Presidential debates are known for whoppers. Candidates play loose and slippery with the truth. It seems like they make up “facts” to support their positions. Since many political pundits have opined that the current wave of Republican debates have brought these stretches of the truth to unprecedented levels, it’s important to distinguish between facts, lies, and what is just a political opinion.
For example, at last Thursday’s debate in Orlando, Florida, Michelle Bachman said “President Obama has the lowest public approval ratings of any president in modern time.” Approval ratings are a concrete and well documented number. It’s a fixed number which can be checked. For example, President George W. Bush hit a low of 25%. President Obama? His low is 38%. In fact, all 8 Presidents in the past 47 years have had lower ratings at some point of their Presidency. And that’s a numerical fact. Further, according to the Gallup Poll web site, only two Presidents in the past 70 years (Eisenhower and Kennedy) didn’t dip lower. So Michelle Bachman’s “facts” were not even close to being true.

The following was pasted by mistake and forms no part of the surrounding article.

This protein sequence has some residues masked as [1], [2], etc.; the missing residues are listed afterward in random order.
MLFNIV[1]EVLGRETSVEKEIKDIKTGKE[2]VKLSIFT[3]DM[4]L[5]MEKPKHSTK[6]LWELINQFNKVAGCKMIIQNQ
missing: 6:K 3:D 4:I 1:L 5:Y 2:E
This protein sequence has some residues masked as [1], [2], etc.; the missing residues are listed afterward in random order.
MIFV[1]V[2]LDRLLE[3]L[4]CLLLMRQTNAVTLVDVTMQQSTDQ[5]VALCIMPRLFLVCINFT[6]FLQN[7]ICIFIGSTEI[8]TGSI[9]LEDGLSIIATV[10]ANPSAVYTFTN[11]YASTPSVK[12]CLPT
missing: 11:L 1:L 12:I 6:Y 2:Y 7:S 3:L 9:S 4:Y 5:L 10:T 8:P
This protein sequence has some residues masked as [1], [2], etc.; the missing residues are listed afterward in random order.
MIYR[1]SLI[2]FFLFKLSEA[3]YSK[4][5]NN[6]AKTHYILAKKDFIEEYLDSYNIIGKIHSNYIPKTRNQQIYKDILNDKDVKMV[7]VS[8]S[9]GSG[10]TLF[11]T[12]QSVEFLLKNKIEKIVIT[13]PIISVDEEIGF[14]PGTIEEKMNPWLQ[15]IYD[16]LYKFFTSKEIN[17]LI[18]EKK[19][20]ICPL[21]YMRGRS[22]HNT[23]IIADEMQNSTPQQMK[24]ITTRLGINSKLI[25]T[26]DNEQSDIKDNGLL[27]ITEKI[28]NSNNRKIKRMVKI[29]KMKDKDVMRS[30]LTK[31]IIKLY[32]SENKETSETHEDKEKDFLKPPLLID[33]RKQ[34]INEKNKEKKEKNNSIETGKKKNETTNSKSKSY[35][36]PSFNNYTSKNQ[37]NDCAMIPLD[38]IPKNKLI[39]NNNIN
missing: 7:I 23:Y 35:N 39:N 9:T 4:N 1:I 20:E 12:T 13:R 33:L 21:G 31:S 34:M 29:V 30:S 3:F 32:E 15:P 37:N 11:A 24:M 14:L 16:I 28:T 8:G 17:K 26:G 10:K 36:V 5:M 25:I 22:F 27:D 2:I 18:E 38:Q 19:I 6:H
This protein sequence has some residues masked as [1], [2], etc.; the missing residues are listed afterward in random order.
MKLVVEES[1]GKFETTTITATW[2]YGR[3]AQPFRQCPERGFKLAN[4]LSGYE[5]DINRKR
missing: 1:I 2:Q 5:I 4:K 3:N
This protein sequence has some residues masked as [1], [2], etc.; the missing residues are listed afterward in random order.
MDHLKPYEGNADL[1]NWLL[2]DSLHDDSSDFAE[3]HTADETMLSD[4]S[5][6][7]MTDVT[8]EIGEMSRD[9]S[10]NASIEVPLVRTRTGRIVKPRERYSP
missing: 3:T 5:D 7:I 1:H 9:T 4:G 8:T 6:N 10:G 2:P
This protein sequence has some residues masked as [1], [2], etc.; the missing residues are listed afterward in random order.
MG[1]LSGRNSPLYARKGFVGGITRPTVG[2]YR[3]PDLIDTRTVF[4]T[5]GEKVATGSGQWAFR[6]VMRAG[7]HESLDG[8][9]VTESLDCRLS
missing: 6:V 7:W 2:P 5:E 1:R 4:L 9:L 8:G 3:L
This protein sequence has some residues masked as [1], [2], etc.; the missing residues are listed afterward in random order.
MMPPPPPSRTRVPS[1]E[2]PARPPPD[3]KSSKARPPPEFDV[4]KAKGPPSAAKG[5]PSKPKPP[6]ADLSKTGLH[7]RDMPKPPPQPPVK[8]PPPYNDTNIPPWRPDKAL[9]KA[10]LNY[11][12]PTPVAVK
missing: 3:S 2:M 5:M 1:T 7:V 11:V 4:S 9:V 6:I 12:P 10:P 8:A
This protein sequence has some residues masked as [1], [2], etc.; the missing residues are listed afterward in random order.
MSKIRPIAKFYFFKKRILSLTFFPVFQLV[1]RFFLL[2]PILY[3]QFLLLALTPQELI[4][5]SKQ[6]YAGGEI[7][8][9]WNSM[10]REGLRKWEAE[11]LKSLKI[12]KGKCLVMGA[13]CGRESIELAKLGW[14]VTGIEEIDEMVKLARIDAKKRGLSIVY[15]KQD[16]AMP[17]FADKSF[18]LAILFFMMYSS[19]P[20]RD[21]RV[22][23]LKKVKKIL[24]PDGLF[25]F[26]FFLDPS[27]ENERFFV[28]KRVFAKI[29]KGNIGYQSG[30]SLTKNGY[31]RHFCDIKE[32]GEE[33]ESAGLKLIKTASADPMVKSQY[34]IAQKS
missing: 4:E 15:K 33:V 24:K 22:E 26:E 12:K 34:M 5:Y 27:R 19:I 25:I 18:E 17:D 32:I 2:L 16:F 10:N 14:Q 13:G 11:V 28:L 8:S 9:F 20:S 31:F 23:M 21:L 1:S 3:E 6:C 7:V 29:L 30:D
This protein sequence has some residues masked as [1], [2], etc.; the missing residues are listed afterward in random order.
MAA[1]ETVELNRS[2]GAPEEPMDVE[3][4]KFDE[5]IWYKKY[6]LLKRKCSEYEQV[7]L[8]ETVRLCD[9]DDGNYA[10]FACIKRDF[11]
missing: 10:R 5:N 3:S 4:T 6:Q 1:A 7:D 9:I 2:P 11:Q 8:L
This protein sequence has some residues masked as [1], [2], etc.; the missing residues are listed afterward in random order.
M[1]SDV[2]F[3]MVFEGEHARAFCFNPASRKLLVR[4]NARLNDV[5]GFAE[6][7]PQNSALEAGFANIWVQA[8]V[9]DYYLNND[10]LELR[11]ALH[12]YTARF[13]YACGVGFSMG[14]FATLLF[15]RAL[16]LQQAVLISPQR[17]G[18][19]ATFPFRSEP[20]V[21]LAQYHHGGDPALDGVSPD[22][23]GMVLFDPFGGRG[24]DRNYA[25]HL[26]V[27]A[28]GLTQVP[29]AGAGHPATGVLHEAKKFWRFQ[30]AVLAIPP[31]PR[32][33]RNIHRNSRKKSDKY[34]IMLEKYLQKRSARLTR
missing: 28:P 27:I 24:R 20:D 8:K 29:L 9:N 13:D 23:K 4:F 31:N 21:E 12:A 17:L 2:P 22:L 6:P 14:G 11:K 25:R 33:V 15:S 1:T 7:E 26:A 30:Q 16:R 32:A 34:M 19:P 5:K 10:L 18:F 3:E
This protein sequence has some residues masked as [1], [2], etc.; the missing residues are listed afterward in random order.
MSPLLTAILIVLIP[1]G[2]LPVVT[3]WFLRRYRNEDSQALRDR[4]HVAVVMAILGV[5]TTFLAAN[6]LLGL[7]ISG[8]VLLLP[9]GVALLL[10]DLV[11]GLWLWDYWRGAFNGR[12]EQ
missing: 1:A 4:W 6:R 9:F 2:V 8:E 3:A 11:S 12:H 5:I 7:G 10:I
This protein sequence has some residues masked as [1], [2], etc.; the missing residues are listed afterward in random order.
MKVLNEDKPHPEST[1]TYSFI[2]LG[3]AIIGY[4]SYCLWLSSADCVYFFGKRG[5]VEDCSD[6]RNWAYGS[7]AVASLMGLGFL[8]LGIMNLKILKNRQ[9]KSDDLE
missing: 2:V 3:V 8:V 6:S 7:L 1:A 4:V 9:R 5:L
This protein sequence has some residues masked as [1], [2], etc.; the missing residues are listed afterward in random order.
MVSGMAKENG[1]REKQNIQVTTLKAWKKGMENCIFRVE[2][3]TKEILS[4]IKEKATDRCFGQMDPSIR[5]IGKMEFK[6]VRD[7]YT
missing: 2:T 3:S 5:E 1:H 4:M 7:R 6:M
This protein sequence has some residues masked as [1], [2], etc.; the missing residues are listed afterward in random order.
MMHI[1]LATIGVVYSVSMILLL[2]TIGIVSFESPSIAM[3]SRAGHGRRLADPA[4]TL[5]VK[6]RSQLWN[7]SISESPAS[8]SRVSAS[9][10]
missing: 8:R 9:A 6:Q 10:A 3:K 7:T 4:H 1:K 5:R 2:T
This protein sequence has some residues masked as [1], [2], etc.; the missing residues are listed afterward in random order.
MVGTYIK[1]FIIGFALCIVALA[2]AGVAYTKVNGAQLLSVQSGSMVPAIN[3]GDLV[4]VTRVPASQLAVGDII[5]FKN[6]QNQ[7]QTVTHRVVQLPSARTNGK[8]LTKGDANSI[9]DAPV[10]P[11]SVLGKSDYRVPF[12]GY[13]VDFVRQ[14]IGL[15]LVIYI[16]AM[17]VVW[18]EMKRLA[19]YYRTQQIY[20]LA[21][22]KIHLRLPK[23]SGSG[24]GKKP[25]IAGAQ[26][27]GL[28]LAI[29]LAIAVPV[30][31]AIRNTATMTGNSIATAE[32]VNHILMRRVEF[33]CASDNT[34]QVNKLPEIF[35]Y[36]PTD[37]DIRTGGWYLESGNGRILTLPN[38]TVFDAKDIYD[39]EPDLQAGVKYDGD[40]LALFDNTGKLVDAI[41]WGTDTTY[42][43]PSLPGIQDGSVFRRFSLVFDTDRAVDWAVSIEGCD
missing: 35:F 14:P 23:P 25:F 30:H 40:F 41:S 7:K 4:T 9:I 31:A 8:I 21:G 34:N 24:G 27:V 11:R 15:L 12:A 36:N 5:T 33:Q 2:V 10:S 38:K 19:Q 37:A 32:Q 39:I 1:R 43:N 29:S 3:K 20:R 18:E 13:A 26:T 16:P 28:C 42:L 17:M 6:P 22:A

As part of trashing Social Security, Rick Perry called it a “crumbling monument to the failure of the new deal.” Was the New Deal a failure? That’s an opinion that historians, including contemporary ones, have consistently debated. True, the New Deal built many of our country’s dams, bridges, highways, public buildings, etc. It created the infrastructure that helped drive the USA to become the world’s most successful economy. It put millions of people to work who were jobless in the Depression. It created Social Security and many of the underpinnings of the social safety net which helped build the middle class. But to say it was a failure is an opinion, not something which is fact based.